In fact, the vulnerability of Indigenous and Afro-descendant communities on Nicaragua’s Atlantic Coast comes from years of discrimination and government neglect. These are the same communities that were devastated by Hurricane Mitch, which killed more than 10,000 people in 1998. Yet, they still have not been equipped with an early storm warning system, health or sanitation infrastructure, or any of the public services that are critical to survival and recovery in a hurricane.
Speaking with MADRE by satellite phone on September 4, Rose Cunningham commented, “The national government is obligated by international standards-as are all governments-to prevent the worst impacts of such storms. But here the people live in deep poverty, right at the edge of the river. There are no clinics or emergency workers. No phones, no electricity. We have never had these resources and now we need them more than ever.”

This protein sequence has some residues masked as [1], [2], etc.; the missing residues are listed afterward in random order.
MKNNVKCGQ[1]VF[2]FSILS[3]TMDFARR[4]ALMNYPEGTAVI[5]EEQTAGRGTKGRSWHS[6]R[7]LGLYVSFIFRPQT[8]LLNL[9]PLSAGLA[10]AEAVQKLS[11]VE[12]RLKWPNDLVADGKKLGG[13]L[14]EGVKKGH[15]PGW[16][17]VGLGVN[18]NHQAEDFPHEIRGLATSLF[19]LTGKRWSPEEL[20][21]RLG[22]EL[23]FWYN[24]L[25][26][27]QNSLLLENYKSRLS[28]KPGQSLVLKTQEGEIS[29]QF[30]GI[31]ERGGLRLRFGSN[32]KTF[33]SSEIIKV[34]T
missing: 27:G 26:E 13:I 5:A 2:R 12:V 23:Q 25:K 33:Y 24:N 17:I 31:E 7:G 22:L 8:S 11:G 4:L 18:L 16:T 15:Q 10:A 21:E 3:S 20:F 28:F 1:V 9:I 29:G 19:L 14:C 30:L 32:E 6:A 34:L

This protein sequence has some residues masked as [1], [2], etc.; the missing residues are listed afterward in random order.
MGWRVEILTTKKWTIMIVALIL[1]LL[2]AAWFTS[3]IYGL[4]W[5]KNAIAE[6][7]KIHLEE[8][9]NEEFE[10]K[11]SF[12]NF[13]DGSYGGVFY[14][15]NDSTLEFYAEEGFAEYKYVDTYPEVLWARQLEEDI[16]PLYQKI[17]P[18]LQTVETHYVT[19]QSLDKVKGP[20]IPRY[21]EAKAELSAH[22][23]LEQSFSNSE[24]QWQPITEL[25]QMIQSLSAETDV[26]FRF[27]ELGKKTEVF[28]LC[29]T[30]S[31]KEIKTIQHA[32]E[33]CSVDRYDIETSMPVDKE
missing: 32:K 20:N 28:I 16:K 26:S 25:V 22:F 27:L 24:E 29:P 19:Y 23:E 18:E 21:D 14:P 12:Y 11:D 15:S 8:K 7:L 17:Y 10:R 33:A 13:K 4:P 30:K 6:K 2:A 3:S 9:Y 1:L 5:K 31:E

Natural Disaster or Disastrous Policies?
The term “natural disaster” has always obscured the disproportionate impact of such events on poor communities. But today, even the force of the hurricanes we face may not be entirely natural. Many scientists believe that storms are intensifying as sea temperatures rise due to global warming. Hurricane Felix’s landfall, on the heels of last month’s Hurricane Dean, marks the first time in more than 120 years that two Category Five storms have hit land in the same season. In fact, of the 31 Category Five storms ever recorded in the Atlantic, eight of them have struck in the last five seasons. And Felix intensified faster than any storm on record.